Part Two - Continued
As I headed south from the Reagan Birthplace and Museum, I continued into the heart of Illinois' farm country. I remember learning about American agriculture in elementary school. One project we did was creating a large map of the United States with a depiction of what crops were grown in each state. Illinois and Iowa were part of an area referred to in the 1960's as "the corn belt." Clearly, I was in the heart of America's corn belt.
You can probably imagine my surprise as I drove through acres and acres of tall corn, ready for fall harvest, when I swooshed by a small dirt road with dozens of children playing. It wasn't that there were children there that surprised me. It was the fact that they were either Amish or Mennonite kids as recognized by the clothing they wore.
I made a loop around the block so to speak, so that I could check out the farms in the area. I was surprised to not find anything that looked to be an Amish farm as they all had automobiles in the driveways and large industrial farm machines (tractors, combines, etc) in the barns or working the fields.
Once home that evening, I did so some research and learned that there was a unique settlement of Amish Mennonite near Tampico. "The Tampico Amish Mennonite constituency, also known as the 'Sleeping Preacher' churches, have distinct differences that separate them from the general Amish Mennonite experience and history. This group adheres to the teachings of John Kauffman, an Amish Mennonite minister from the late 1800s who was known for preaching while sleeping or in a trance." (Cited from http://www.beachyam.org/amishmennonites.htm.)
I did take a couple of photos from a distance, to include one of several girls walking in the schoolyard and one of the school as seen from across the corn fields.
It wasn't too much further from Tampico to Iowa, perhaps 30 or 45 minutes. Another hour or so on to West Branch, the birthplace of Herbert Hoover, the 31st President of the United States. The US National Park Service currently manages and maintains the Herbert Hoover National Historic Site, a collection of restored buildings including the Birthplace Cottage where President Hoover was born in 1874. Also located here is the Herbert Hoover Presidential Library & Museum, my last official destination of this road trip.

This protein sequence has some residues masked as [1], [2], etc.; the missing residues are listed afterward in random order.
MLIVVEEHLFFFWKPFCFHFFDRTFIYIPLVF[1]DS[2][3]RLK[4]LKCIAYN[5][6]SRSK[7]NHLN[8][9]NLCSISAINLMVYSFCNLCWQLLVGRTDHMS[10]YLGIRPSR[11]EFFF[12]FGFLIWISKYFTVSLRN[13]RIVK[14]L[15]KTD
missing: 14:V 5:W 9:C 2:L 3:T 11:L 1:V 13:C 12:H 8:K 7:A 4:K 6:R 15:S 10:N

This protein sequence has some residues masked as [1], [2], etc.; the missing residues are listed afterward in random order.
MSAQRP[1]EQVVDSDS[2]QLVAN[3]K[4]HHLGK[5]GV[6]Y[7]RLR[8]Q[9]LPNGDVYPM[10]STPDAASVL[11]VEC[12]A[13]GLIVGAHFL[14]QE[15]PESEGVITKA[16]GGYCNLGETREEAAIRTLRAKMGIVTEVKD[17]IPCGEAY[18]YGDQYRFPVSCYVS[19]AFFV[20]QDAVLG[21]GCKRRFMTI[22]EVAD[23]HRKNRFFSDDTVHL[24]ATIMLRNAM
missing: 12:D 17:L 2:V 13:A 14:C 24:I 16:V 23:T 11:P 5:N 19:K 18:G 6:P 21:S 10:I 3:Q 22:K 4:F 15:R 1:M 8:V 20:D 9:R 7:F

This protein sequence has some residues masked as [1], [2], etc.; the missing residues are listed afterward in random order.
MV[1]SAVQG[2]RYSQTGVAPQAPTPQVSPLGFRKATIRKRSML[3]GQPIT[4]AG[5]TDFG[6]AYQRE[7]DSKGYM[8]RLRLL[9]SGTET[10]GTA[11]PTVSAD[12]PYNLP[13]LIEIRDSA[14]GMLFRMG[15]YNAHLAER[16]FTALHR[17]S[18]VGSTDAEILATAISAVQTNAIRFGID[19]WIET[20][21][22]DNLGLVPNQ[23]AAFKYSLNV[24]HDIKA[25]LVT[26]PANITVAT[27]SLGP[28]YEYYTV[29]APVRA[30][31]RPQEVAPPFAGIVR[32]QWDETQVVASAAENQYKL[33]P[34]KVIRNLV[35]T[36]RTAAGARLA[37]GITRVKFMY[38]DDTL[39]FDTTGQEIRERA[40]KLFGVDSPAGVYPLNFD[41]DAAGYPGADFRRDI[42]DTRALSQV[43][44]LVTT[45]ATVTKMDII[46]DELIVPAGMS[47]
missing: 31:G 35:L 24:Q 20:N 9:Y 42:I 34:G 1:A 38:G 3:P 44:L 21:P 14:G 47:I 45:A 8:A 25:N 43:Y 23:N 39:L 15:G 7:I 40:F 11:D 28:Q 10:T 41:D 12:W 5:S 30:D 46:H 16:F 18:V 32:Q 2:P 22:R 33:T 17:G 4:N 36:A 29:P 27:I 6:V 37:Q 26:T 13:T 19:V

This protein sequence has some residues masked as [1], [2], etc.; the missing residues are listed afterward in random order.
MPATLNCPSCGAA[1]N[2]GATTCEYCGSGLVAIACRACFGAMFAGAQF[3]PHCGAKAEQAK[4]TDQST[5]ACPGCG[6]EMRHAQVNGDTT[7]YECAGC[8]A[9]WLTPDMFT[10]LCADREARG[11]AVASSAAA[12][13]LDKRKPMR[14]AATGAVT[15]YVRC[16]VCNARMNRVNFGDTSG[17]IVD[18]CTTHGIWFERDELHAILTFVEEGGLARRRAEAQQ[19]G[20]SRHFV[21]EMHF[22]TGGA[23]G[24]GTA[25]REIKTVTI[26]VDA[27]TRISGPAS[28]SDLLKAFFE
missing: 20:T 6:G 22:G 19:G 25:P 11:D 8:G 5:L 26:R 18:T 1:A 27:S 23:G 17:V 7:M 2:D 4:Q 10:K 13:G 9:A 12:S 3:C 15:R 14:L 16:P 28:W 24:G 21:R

After spending roughly two and a half hours learning about Herbert Hoover, I made my way down to Main Street for supper. Main Street Sweets is a nice small town ice cream shop that also served burgers, hot dogs and sandwiches. After dinner, I programmed Toots to take me home through Dubuque, IA and into the SW corner of Wisconsin towards Madison and then east to Milwaukee.
While perhaps a bit further than if I had backtracked through the Quad Cities and up through Rockford, I really wanted to see a bit more of the rural countryside heading home. Most of the roads Toots had me travel through Iowa were two-laners but I was more often than not, the only vehicle on the road. It was very nice.
When you are traveling on two-lane roads in the heart of farmland, you really must be vigilant to make sure you do not hit livestock or wildlife. Even an old farm dog has been known to wander out into the road. An additional accident waiting to happen could be if you run up behind or meet from the opposite direction, a large piece of farm equipment moving at a snail's pace in the middle of the road taking up both lanes. During my day trip, I passed several . . . including a tractor pulling a silo that was being relocated.
At the end of the day, my road trip was about 14 hours. It was a great day with a lot of interesting history explored. I have written reviews on the four main attractions visited on this day, as well as one on Main Street Sweets where I had dinner. While admittedly not for everyone, this is a road trip from Milwaukee that can be done in a single day . . . or add a day and explore some of the other historical sites along the way!